One can also use a photodetector with an amplifier for the purpose of achieving high gain. The user can choose whether to operate in Photovoltaic of Photoconductive modes. There are a few benefits of choosing this active circuit:
where GBP is the amplifier gain bandwidth product and CD is the sum of the junction capacitance and amplifier capacitance.
Effects of Chopping Frequency
The photoconductor signal will remain constant up to the time constant response limit. Many detectors, including PbS, PbSe, HgCdTe (MCT), and InAsSb, have a typical 1/f noise spectrum (i.e., the noise decreases as chopping frequency increases), which has a profound impact on the time constant at lower frequencies.
The detector will exhibit lower responsivity at lower chopping frequencies. Frequency response and detectivity are maximized for
Click to Enlarge
Figure 1. Overview of the Photodiode's Response Curve,
Highlighting the Saturation Limit and the Noise Floor
Thorlabs Lab Fact: Photodiode Saturation Limit and Noise Floor
We present laboratory measurements of the saturation limit and noise floor of a Thorlabs silicon photodiode. While all photodiodes function similarly, there are a number of parameters that affect the noise floor and saturation limit of a photodiode including the sensor temperature, resistivity, reverse bias voltage, responsivity, and system bandwidth. Here we investigated the effect of reverse bias voltage and load resistance within a silicon-based photodiode detection system. Increasing the reverse bias increased the saturation limit and had minimal effect on the noise floor. Decreasing the load resistance decreased the noise floor until reaching the noise of the measurement system, but also decreased the saturation limit. These results demonstrate some of the considerations necessary for choosing the reverse bias voltage and load resistance, and emphasize that noise sources within all of the components must be considered when creating a detection system.
For our experiment we used the FDS100 Si Photodiode as the photodiode under investigation. The collimated output of a fiber-pigtailed laser diode was used as the light source with output power from 0 to 50 mW. The collimated beam was incident upon a beamsplitter that transmitted the majority of the light to the photodiode under investigation and reflected the rest towards a reference power sensor. The photodiode response was then evaluated under various resistive loads and with different reverse bias voltages.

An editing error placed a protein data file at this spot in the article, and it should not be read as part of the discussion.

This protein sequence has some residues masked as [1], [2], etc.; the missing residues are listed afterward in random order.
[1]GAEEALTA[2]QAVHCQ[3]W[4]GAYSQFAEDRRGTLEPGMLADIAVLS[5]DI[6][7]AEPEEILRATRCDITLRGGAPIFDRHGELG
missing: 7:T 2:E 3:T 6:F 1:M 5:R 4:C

The plots to the right and below summarize the measured results for the various tested configurations. From these graphs the changes to the photodiode's linear response, noise floor, and saturation limit can be observed under different reverse voltage biases and load resistances. Figure 1 provides an overview of the photodiode response with a reverse voltage bias of 5 V and resistive load of 10 kΩ. The photodiode saturated at the upper limit of the response when the output photovoltage approached the reverse bias voltage. The noise floor at the lower limit of the response was a result of dark current and the thermal noise from the resistive load (Johnson noise). Figure 2 summarizes the results obtained using the photodiode with a 1 kΩ resistive load and various reverse bias voltages. It illustrates that the saturation limit can be raised by increasing the reverse bias voltage (within specification). Figure 3 summarizes the results from using the photodiode with a 5 V reverse bias voltage and various resistive loads. It illustrates that the slope of the photovoltage response increased as the load resistance was increased. Figure 4 summarizes the noise floor results obtained using a 0 V reverse bias voltage and various resistive loads. The noise floor increased when larger load resistances were used. It is important to note that the 1 kΩ data was measured above the theoretical Johnson noise due to the voltage noise within the measurement system. Minimal change in the overall noise floor was seen when using a 5 V reverse bias voltage. For details on the experimental setup employed and these summarized results, please click here.
The following table lists the photodiodes found on this page, along with the mounted photodiodes and packaged detectors which use the same internal photodiode.